84. A 30-year-old woman with systemic lupus erythematosus is found to have a positive serologic test for syphilis (VDRL test). She denies having had sexual contact with a partner who had symptoms of a venereal disease. The next best step would be to:

(A) Reassure her that the test is a false-positive reaction related to her autoimmune disorder

(B) Trace her sexual contacts for serologic testing

(C) Treat her with penicillin

(D) Perform a fluorescent treponemal antibody-absorbed (FTA-ABS) test on a specimen of her serum

85. Each of the following statements concerning Treponema is correct EXCEPT:

(A) T. pallidum produces an exotoxin that stimulates adenylate cyclase.

(B) T. pallidum cannot be grown on conventional laboratory media.

(C) Treponemes are members of the normal flora of the human oropharynx.

(D) Patients infected with T. pallidum produce antibodies that react with beef heart cardiolipin.

86. Each of the following statements concerning clostridia is correct EXCEPT:

(A) Pathogenic clostridia are found both in the soil and in the normal flora of the colon.

(B) Antibiotic-associated (pseudomembranous) colitis is due to a toxin produced by Clostridium difficile.

(C) Anaerobic conditions at the wound site are not required to cause tetanus, because spores will form in the presence of oxygen.

(D) Botulism, which is caused by ingesting preformed toxin, can be prevented by boiling food prior to eating.

87. Each of the following statements concerning Bacteroides fragilis is correct EXCEPT:

(A) B. fragilis is a gram-negative rod that is part of the normal flora of the colon.

(B) B. fragilis forms endospores, which allow it to survive in the soil.

(C) The capsule of B. fragilis is an important virulence factor.

(D) B. fragilis infections are characterized by foul-smelling pus.

88. Each of the following statements concerning staphylococci is correct EXCEPT:

(A) S. aureus is differentiated from S. epidermidis by the production of coagulase.

(B) S. aureus infections are often associated with abscess formation.

(C) The majority of clinical isolates of S. aureus produce penicillinase; therefore, penicillin G should not be used for antibiotic therapy for S. aureus infections.

(D) Scalded skin syndrome caused by S. aureus is due to enzymatic degradation of epidermal desmosomes by catalase.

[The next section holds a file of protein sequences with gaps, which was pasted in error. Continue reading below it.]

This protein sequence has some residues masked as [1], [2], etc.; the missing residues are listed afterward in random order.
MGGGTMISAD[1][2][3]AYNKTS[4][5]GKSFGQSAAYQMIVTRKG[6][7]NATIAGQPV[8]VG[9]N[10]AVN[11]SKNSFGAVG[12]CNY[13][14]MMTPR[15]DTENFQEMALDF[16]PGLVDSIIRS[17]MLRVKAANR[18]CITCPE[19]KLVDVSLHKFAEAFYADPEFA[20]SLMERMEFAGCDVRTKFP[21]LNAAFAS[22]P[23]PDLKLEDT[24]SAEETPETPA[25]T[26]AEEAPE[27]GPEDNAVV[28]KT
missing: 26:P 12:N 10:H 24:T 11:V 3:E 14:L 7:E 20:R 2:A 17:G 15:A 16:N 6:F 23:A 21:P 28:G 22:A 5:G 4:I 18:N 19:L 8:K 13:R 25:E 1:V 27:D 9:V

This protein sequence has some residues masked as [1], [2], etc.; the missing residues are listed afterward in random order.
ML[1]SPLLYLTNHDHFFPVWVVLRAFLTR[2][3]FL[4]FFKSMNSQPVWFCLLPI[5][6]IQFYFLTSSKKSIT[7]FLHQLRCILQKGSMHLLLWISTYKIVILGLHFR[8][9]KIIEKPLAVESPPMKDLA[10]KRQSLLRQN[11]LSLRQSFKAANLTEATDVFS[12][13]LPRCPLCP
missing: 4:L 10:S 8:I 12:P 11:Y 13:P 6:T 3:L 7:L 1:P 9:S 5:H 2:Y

89. Acute glomerulonephritis is a nonsuppurative complication that follows infection by which one of the following organisms?

(A) Enterococcus faecalis

(B) Streptococcus pyogenes

(C) Streptococcus pneumoniae

(D) Streptococcus agalactiae

90. Each of the following statements concerning gram-negative rods is correct EXCEPT:

(A) Escherichia coli is part of the normal flora of the colon; therefore, it does not cause diarrhea.

(B) E. coli ferments lactose, whereas the enteric pathogens Shigella and Salmonella do not.

(C) Klebsiella pneumoniae, although a cause of pneumonia, is part of the normal flora of the colon.

(D) Proteus species are highly motile organisms that are found in the human colon and cause urinary tract infections.

91. A 70-year-old man is found to have a hard mass in his prostate, which is suspected to be a carcinoma. Twenty-four hours after surgical removal of the mass, he develops fever to 39°C and has several shaking chills. Of the organisms listed, which one is LEAST likely to be involved?

(A) Escherichia coli

(B) Enterococcus faecalis

(C) Klebsiella pneumoniae

(D) Legionella pneumophila

92. Five days ago a 65-year-old woman with a lower urinary tract infection began taking ampicillin. She now has a fever and severe diarrhea. Of the organisms listed, which one is MOST likely to be the cause of the diarrhea?

(A) Clostridium difficile

(B) Bacteroides fragilis

(C) Proteus mirabilis

(D) Bordetella pertussis

93. The pathogenesis of which one of the following diseases does NOT involve an exotoxin?

(A) Scarlet fever

(B) Typhoid fever

(C) Toxic shock syndrome

(D) Botulism

94. Regarding the effect of benzylpenicillin (penicillin G) on bacteria, which one of the following organisms is LEAST likely to be resistant?

(A) Staphylococcus aureus

(B) Enterococcus faecalis

(C) Streptococcus pyogenes

(D) Neisseria gonorrhoeae

95. Which one of the following organisms is MOST likely to be the cause of pneumonia in an immunocompetent young adult?

(A) Nocardia asteroides

(B) Serratia marcescens

(C) Mycoplasma pneumoniae

(D) Legionella pneumophila

96. Each of the following statements concerning chlamydial genital tract infections is correct EXCEPT:

(A) Infection can be diagnosed by finding antichlamydial antibody in a serum specimen.

(B) Infection can persist after administration of penicillin.

(C) Symptomatic infections can be associated with urethral or cervical discharge containing many polymorphonuclear leukocytes.

(D) There is no vaccine against these infections.

97. Which one of the following illnesses is NOT a zoonosis?

(A) Typhoid fever

(B) Q fever

(C) Tularemia

(D) Rocky Mountain spotted fever

98. Which one of the following is NOT a characteristic of the Staphylococcus associated with toxic shock syndrome?

(A) Release of a superantigen

(B) Coagulase production

(C) Appearance of the organism in grapelike clusters on Gram-stained smear

(D) Catalase-negative reaction

99. Which one of the following is NOT an important characteristic of either Neisseria gonorrhoeae or Neisseria meningitidis?

(A) Polysaccharide capsule

(B) IgA protease

(C) M protein

(D) Pili

100. Which one of the following is NOT an important characteristic of Streptococcus pyogenes?

(A) Protein A

(B) M protein

(C) Beta-hemolysin

(D) Polysaccharide group-specific substance